May 24 2013 Latest news:
Lizzie Dearden, Reporter
Tuesday, June 19, 2012
Redbridge is being targeted by a charity campaigning against forced marriage.
Women’s charity the Jan Trust is speaking in schools in the borough and holding workshops and seminars to help women in forced marriages get out and show young women how to prevent them.
Project manager Sajda Mughal said it is a huge issue in the borough.
She said: “Redbridge has a large Asian population so, statistically, forced marriages are more common.
“There’s a huge amount of misinformation around them and we try to show people that it’s not a religious practice, it’s not a cultural practice that needs to be carried on, it’s a violation of a woman’s human rights.”
According to Foreign Office statistics, forced marriages are most common in Pakistani and Bangaladeshi communities, although cases have been recorded in many countries, including Nigeria and Iraq.
Most victims are young women and girls aged between 18 and 21, although some are much younger. 31 per cent of victims are male.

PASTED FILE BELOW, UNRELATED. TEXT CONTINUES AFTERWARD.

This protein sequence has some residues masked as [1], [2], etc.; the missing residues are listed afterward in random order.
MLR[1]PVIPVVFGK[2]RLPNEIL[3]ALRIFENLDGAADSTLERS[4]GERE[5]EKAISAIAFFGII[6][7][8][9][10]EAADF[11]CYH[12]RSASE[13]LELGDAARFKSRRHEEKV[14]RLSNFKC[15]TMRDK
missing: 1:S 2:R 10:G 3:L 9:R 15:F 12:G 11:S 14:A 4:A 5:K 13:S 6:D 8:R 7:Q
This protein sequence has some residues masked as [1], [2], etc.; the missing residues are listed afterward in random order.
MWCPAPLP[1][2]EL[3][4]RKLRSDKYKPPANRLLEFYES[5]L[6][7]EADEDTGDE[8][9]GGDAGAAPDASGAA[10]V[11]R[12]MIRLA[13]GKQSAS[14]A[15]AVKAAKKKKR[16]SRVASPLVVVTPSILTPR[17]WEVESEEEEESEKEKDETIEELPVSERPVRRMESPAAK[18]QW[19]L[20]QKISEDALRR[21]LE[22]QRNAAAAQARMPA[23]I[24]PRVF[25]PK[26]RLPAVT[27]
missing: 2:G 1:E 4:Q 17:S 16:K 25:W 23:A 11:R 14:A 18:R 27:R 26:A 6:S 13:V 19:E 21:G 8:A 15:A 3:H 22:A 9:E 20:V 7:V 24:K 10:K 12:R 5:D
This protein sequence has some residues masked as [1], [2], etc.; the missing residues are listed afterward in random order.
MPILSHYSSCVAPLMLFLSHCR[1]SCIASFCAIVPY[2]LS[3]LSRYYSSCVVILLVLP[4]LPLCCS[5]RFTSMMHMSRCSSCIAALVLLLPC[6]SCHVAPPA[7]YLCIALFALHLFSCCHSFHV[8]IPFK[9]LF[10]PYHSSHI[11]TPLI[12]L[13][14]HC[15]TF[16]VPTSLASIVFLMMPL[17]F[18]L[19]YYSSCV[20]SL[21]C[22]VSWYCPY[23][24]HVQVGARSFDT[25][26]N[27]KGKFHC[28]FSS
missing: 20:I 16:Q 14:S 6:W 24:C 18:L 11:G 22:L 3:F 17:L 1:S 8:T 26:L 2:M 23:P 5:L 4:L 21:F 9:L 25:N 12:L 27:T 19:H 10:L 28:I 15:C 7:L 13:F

Unlike an arranged marriage, where people allow relatives or friends to suggest a potential match, at least one partner does not consent to a forced marriage.
Ms Mughal said the experience has a terrible impact on affected women.
She said: “A girl can be taken out of school to a country that she’s never been before. She may be abused by her husband and his family.
“It causes depression and forced marriage is one of the factors that makes the suicide rate among Asian women so high.”
The Jan Trust hopes that educating young women about forced marriage will help them combat the issue in their communities.
Wanstead High and King Solomon School were visited by the trust at the end of May and the charity is planning visits to other Redbridge schools in the autumn term.
The Jan Trust, based in Wood Green, is also targeting Newham and Waltham Forest.
Police swooped on the homeless, grabbing sleeping bags and food parcels donated by the public, in co-ordinated raids around the borough.